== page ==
Rain, sun, high wind & a calm pace

Cogitation #5, Sunday 13 March, 2016–My pace the week of March 7-13, steady, relaxed, engaged, had many elements to calm any over-stimulated tourist. As if in slow motion, I marveled  time and  again how sea, fields, hills, lanes, sky and moors are knitted together in the carefree abundance and beauty of God’s good world . . . on the edge of Eden, I say.

If you think I’m too-pie-in-the-sky, you’re partly right. Not in any diminishment of the vastness of the good that fills God’s universe, but what do I make of all that’s wrong with the world? I am distressed, but not paralyzed,  by what I hear and see in the news: the plight of refugees; unrest in the Middle East; economic slow-down in China; the effects of austerity in the UK on the poor and disabled; financial pressures on the beloved National Health Service (NHS); homelessness; hunger; job insecurity; living wage; food waste; sexual politics and gender imbalance; global crimes; the impact of climate change on place, people and other forms of living things; faith communities in retreat; the Sika mosquito virus quandary in Brazil. One of my responses is prayer.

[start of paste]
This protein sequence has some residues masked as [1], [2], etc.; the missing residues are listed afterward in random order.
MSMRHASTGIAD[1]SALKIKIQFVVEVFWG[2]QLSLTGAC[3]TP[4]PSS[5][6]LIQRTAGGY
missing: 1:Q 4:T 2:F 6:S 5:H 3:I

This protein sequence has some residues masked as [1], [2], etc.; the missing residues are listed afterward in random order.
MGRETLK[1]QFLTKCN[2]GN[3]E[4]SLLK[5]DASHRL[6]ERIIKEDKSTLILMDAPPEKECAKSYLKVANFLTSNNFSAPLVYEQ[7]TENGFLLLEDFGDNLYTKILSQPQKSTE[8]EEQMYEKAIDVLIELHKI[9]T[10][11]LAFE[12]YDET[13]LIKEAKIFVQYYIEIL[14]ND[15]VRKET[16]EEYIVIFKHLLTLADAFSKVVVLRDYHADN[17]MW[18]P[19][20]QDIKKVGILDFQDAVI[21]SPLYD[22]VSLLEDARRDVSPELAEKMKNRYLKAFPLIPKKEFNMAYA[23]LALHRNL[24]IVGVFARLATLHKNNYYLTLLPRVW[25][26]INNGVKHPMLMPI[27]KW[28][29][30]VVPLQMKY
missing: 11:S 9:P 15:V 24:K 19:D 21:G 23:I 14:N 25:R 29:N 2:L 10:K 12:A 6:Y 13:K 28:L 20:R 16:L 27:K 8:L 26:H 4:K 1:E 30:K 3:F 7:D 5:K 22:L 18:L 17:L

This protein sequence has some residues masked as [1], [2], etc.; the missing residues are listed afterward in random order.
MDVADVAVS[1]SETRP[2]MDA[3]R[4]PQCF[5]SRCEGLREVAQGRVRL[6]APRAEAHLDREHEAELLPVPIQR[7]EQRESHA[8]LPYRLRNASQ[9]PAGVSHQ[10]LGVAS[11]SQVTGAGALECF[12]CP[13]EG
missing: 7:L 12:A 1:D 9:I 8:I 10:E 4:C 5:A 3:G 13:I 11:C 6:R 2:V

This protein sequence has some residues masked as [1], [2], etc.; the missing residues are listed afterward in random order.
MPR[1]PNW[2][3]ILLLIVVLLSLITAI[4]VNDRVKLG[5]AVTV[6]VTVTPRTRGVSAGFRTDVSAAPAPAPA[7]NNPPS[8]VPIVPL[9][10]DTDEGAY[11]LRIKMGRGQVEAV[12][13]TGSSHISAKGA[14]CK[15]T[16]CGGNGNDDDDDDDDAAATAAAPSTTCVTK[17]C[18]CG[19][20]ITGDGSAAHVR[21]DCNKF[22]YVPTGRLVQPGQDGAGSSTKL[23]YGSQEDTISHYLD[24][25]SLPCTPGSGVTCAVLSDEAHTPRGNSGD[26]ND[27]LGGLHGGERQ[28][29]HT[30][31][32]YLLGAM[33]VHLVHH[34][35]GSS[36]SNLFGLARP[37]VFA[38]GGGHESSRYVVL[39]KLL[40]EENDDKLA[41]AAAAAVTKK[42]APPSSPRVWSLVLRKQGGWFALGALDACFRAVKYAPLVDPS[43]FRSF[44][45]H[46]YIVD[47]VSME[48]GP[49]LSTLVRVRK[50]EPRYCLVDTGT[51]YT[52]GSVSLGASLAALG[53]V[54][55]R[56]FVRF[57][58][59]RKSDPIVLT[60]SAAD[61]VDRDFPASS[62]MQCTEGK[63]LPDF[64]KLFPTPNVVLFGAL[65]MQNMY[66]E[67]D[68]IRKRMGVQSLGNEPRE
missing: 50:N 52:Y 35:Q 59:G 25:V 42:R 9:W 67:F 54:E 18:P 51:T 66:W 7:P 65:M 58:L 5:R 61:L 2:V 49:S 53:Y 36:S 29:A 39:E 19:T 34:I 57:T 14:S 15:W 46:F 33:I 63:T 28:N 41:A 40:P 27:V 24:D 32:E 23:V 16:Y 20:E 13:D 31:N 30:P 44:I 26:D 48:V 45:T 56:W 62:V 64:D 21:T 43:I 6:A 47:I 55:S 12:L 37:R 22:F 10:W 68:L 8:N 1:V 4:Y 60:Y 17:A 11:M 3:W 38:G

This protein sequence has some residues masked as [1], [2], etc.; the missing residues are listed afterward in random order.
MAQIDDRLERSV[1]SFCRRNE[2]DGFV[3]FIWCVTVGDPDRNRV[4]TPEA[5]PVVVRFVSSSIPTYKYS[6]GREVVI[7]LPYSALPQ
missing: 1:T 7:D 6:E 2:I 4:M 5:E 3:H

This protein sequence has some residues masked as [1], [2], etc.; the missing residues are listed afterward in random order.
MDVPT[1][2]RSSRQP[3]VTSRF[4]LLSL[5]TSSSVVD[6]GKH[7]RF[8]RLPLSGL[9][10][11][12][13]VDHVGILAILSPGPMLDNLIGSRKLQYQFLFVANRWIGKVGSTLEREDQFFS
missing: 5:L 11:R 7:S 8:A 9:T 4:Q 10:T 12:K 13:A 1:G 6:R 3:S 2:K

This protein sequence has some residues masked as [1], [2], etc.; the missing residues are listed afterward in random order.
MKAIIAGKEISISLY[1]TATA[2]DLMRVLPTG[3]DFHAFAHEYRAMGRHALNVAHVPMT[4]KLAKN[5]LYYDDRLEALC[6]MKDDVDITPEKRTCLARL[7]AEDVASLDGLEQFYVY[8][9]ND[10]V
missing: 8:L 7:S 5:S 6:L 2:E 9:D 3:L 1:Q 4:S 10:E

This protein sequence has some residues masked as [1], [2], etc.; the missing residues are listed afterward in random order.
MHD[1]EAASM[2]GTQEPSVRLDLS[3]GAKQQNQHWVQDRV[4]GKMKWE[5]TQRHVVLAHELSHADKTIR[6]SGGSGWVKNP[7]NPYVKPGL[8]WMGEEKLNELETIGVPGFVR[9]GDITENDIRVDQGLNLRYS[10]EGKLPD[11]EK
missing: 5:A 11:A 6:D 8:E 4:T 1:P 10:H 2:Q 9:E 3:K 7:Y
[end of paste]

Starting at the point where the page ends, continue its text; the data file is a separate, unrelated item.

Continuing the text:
In Monday’s Lenten study, the section, “The God who shares our pain,” we looked more closely at Jesus pain as Jesus and a few disciples went to the Garden of Gethsemane to pray(Mark 14:43-46). In Jesus agonizing prayer, sweat falling from his face like drops of blood, we see the most amazing truth of all: “our God not only understands our pain and suffering-but actually shares it.” Jesus, both human and divine, shares the pain of the whole world and is about to give his life to redeem the world, both human and physical.

Nelson Kraybill (On Way the Pilgrims’ Way) chapter 4, “Take courage in prayer,” concludes with this prayer we may make our own: “Dear God, I’m sometimes overwhelmed by the scale of emotional, spiritual, and physical need just in my own neighborhood. Beyond this neighborhood lies a world where children starve and nations destroy each other. Let me not forget or ignore that reality. Teach me how to pray, how to see clearly my own need for you. Let me empty myself of the need to succeed, and fill me with a passion for your kingdom. Teach me to give like Jesus gave, joyfully and freely. Amen.”

On Tuesday we kitted ourselves out for a walk in the rain. Seven miles later, with a stop for lunch at Scarlet in Lelant, we arrived home in sunshine, with a load of vegetables from a farm stand in my backpack. The trek took us through a familiar lane sodden with mud–we made it in bracing style.